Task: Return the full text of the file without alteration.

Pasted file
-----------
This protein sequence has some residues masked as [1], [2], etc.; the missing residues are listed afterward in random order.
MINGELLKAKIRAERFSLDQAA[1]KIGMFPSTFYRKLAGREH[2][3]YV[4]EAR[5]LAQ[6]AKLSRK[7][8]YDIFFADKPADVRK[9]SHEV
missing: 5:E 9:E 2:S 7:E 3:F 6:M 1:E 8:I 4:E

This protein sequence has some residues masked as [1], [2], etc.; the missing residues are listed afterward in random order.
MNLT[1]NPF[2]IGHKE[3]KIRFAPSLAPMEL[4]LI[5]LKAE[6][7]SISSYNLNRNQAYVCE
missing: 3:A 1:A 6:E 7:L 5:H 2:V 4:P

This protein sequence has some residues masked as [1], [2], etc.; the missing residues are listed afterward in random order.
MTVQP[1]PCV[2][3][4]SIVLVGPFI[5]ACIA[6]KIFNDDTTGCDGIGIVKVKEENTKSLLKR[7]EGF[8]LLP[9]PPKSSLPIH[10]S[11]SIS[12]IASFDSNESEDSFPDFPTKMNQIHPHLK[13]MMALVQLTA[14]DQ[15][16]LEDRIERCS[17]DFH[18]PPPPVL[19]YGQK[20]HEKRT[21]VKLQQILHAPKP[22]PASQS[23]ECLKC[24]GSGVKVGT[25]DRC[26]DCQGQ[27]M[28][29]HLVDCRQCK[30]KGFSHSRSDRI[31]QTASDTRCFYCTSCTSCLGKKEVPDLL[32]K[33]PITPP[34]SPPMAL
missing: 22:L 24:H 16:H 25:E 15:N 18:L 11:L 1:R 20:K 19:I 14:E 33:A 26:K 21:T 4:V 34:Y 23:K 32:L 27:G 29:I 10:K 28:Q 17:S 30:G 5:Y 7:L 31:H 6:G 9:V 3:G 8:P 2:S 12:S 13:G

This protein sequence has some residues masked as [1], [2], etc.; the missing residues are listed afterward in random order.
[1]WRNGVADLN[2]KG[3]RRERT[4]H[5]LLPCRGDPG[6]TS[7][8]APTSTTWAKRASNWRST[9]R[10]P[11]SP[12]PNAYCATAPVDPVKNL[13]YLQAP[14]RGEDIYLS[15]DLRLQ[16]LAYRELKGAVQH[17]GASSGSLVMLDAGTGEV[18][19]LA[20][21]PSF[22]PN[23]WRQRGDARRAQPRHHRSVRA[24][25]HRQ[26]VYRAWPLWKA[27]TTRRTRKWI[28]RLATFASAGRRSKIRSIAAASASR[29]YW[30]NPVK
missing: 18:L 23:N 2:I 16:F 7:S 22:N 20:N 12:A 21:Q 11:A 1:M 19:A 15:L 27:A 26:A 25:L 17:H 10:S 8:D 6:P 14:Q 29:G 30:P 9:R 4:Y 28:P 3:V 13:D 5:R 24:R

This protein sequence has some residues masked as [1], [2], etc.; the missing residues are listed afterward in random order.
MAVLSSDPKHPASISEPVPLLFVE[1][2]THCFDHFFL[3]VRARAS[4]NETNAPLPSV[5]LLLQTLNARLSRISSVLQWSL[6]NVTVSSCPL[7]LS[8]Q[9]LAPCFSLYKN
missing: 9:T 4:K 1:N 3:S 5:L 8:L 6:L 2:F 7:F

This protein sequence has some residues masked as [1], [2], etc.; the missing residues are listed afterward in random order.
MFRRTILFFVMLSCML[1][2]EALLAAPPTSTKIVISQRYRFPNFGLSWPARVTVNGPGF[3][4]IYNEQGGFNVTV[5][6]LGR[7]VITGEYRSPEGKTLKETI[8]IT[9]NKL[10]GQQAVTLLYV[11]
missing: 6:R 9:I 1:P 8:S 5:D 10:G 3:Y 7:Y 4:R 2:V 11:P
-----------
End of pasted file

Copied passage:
This protein sequence has some residues masked as [1], [2], etc.; the missing residues are listed afterward in random order.
MINGELLKAKIRAERFSLDQAA[1]KIGMFPSTFYRKLAGREH[2][3]YV[4]EAR[5]LAQ[6]AKLSRK[7][8]YDIFFADKPADVRK[9]SHEV
missing: 5:E 9:E 2:S 7:E 3:F 6:M 1:E 8:I 4:E

This protein sequence has some residues masked as [1], [2], etc.; the missing residues are listed afterward in random order.
MNLT[1]NPF[2]IGHKE[3]KIRFAPSLAPMEL[4]LI[5]LKAE[6][7]SISSYNLNRNQAYVCE
missing: 3:A 1:A 6:E 7:L 5:H 2:V 4:P

This protein sequence has some residues masked as [1], [2], etc.; the missing residues are listed afterward in random order.
MTVQP[1]PCV[2][3][4]SIVLVGPFI[5]ACIA[6]KIFNDDTTGCDGIGIVKVKEENTKSLLKR[7]EGF[8]LLP[9]PPKSSLPIH[10]S[11]SIS[12]IASFDSNESEDSFPDFPTKMNQIHPHLK[13]MMALVQLTA[14]DQ[15][16]LEDRIERCS[17]DFH[18]PPPPVL[19]YGQK[20]HEKRT[21]VKLQQILHAPKP[22]PASQS[23]ECLKC[24]GSGVKVGT[25]DRC[26]DCQGQ[27]M[28][29]HLVDCRQCK[30]KGFSHSRSDRI[31]QTASDTRCFYCTSCTSCLGKKEVPDLL[32]K[33]PITPP[34]SPPMAL
missing: 22:L 24:H 16:H 25:E 15:N 18:L 11:L 1:R 20:K 19:I 14:E 33:A 26:K 21:T 4:V 34:Y 23:K 32:L 27:G 29:I 10:K 28:Q 17:S 30:G 5:Y 7:L 31:H 6:G 9:V 3:G 8:P 2:S 12:S 13:G

This protein sequence has some residues masked as [1], [2], etc.; the missing residues are listed afterward in random order.
[1]WRNGVADLN[2]KG[3]RRERT[4]H[5]LLPCRGDPG[6]TS[7][8]APTSTTWAKRASNWRST[9]R[10]P[11]SP[12]PNAYCATAPVDPVKNL[13]YLQAP[14]RGEDIYLS[15]DLRLQ[16]LAYRELKGAVQH[17]GASSGSLVMLDAGTGEV[18][19]LA[20][21]PSF[22]PN[23]WRQRGDARRAQPRHHRSVRA[24][25]HRQ[26]VYRAWPLWKA[27]TTRRTRKWI[28]RLATFASAGRRSKIRSIAAASASR[29]YW[30]NPVK
missing: 18:L 23:N 2:I 16:F 7:S 22:N 20:N 12:A 21:Q 11:A 1:M 19:A 15:L 27:A 26:A 25:L 17:H 10:S 8:D 6:P 14:Q 29:G 30:P 9:R 4:Y 28:P 3:V 13:D 5:R 24:R

This protein sequence has some residues masked as [1], [2], etc.; the missing residues are listed afterward in random order.
MAVLSSDPKHPASISEPVPLLFVE[1][2]THCFDHFFL[3]VRARAS[4]NETNAPLPSV[5]LLLQTLNARLSRISSVLQWSL[6]NVTVSSCPL[7]LS[8]Q[9]LAPCFSLYKN
missing: 9:T 4:K 1:N 3:S 5:L 8:L 6:L 2:F 7:F

This protein sequence has some residues masked as [1], [2], etc.; the missing residues are listed afterward in random order.
MFRRTILFFVMLSCML[1][2]EALLAAPPTSTKIVISQRYRFPNFGLSWPARVTVNGPGF[3][4]IYNEQGGFNVTV[5][6]LGR[7]VITGEYRSPEGKTLKETI[8]IT[9]NKL[10]GQQAVTLLYV[11]
missing: 6:R 9:I 1:P 8:S 5:D 10:G 3:Y 7:Y 4:R 2:V 11:P